©2017 Joy Makon. Not to be reproduced without permission.

Visitatore

Visitors: an homage to those lucky enough to travel freely, and to those who cannot.

I won’t get too political here, this is a blog about painting after all. I am fortunate enough to travel—I grab my passport and credit cards and go. I thought about that while painting this scene from a trip to Venice, Italy. It has been hard not to think about the freedom to travel and I am aghast that my government has put a policy into affect that makes it impossible for certain groups of people to travel freely to and from the United States. Is this really a solution to “American carnage” to quote #45, or is it a knee-jerk alt.facts disregard for the foundations on which the United States was established?

Let me move on to Visitatore. It is from a series of photographs I took during a wickedly-hot June trip to Venice in 2014. I came across these great-looking tourists in a packed Piazza San Marco and I knew that I would use them for something. I have been working on this complex piece for three weeks, and it has proved to be the diversion that I needed to get past a lot of unsettling daily news. Fueled by weekly life-drawing sessions, I chose to be crazy and paint a lot of figures in a detail-laden environment. I spent quite a few days making a precise drawing, and then painted in a wet wash of the background architecture in order to establish the tonal value of the piece. I concentrated on rendering the five foreground figures in full color and paid a lot of attention to their lighting and contrast. I then went on to paint the other figures, attempting to make them less prominent by painting simpler shapes with softer shadows and hues. I wanted the background to recede so I selectively blurred architectural details and flattened the contrast to make simpler shapes. Painterly brushstrokes and impressionistic color was a lot more fun to work on than having to put in all of that Venetian detail, as fabulous as it is.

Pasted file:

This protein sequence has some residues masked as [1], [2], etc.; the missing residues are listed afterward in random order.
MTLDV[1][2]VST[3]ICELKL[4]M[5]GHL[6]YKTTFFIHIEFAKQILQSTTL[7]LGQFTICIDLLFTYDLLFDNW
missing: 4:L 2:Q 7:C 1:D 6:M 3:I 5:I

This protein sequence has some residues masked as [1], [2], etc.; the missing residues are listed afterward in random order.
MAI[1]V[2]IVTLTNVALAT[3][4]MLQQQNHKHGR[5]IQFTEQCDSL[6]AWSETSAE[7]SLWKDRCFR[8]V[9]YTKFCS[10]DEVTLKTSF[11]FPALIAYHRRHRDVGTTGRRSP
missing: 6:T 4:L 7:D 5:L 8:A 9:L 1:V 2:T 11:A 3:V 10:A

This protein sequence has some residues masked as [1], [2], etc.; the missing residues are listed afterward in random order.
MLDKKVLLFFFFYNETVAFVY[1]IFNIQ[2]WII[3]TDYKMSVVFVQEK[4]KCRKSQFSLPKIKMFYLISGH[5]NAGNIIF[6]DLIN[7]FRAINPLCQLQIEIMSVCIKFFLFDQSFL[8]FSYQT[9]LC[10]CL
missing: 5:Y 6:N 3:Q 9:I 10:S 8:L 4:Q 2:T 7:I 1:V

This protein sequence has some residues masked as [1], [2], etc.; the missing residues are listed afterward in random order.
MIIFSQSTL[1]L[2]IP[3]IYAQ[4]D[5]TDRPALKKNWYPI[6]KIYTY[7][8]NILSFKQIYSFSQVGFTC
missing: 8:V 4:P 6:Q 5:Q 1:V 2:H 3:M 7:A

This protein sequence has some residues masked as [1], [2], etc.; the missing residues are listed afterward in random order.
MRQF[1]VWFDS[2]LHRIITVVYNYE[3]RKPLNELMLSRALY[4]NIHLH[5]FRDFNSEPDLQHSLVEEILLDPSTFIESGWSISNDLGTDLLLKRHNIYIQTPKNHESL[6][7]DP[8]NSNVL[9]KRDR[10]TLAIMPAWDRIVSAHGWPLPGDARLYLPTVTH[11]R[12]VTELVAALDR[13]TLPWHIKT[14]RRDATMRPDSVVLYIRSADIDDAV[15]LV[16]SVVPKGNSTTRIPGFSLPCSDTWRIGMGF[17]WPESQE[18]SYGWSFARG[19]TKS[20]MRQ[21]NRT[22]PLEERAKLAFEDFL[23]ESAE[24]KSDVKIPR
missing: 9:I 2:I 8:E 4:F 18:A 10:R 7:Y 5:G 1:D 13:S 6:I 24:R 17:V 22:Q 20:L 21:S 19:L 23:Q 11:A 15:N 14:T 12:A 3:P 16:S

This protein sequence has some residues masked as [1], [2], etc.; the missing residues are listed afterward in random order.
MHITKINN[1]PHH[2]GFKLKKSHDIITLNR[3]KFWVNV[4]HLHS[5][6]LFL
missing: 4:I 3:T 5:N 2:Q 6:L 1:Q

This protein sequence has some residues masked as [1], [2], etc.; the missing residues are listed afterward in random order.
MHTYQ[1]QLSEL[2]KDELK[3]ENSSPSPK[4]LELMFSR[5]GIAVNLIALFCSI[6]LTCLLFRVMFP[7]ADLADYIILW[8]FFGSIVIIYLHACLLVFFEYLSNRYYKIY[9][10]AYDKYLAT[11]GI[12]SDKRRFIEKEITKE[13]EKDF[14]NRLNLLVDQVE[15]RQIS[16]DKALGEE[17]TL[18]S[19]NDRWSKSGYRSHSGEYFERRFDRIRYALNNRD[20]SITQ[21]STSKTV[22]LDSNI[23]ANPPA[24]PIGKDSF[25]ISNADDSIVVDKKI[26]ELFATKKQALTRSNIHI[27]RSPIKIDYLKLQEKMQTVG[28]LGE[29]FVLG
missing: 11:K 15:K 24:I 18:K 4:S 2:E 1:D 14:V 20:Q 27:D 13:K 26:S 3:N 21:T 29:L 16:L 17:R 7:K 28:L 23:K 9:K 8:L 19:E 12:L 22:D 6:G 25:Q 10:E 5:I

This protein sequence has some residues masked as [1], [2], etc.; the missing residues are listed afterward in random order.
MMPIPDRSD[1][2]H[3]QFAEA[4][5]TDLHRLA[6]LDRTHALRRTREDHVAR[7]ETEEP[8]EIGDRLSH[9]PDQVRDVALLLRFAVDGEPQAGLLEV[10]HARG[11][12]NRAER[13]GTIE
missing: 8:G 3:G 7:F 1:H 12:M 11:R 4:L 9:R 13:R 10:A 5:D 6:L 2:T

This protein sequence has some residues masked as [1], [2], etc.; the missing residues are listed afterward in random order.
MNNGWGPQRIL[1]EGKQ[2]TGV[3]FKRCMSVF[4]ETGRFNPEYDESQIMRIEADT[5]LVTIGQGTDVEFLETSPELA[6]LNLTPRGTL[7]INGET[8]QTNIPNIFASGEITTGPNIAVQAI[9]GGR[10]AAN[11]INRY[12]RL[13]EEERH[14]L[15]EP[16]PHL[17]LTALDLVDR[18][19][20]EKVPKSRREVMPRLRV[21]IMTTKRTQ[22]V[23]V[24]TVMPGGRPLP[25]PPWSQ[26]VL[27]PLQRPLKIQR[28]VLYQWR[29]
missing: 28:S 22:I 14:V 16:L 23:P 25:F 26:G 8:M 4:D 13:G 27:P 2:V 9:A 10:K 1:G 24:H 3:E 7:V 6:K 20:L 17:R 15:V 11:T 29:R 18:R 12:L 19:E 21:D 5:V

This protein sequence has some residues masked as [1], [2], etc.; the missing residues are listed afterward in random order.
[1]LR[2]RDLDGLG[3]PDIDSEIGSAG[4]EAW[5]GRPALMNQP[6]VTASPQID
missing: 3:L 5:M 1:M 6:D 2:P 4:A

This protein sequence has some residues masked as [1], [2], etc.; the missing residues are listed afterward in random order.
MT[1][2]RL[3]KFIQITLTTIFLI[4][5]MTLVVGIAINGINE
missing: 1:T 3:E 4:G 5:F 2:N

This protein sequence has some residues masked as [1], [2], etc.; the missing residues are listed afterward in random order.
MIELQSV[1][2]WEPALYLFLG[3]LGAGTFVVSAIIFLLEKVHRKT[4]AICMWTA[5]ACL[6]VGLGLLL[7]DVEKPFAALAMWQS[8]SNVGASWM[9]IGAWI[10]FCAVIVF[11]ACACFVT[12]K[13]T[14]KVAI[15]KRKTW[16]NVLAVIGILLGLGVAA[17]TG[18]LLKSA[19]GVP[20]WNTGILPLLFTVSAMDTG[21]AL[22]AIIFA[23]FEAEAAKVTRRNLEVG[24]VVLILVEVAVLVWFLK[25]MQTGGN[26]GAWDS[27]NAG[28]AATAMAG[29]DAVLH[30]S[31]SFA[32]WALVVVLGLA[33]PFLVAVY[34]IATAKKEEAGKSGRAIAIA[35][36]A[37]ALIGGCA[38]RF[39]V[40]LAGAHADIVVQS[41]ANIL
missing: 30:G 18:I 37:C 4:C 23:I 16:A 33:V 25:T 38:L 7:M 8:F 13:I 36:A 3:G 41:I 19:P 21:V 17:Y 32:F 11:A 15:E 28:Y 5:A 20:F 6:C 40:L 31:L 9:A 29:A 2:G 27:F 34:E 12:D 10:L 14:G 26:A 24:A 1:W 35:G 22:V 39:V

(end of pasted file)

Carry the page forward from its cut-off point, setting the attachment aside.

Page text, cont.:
In the end, the piece has a lot more going on in it than I really wanted. I would do the background with even less. Next time I decide to put fifteen figures in a painting—free-spirited travelers or not—I will handle it differently. I learned a lot, I am a little weary, and ready to move on. The next painting? Maybe a February snow scene from the park, with no people planned.

 

March 2017
Watercolor
Arches cold press, 300 lb, 21.5″ x 14.25″

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This entry was published on March 1, 2017 at 1:32 pm. It’s filed under Home, landscape, Summer, watercolor and tagged , , , , , , , , , . Bookmark the permalink. Follow any comments here with the RSS feed for this post.

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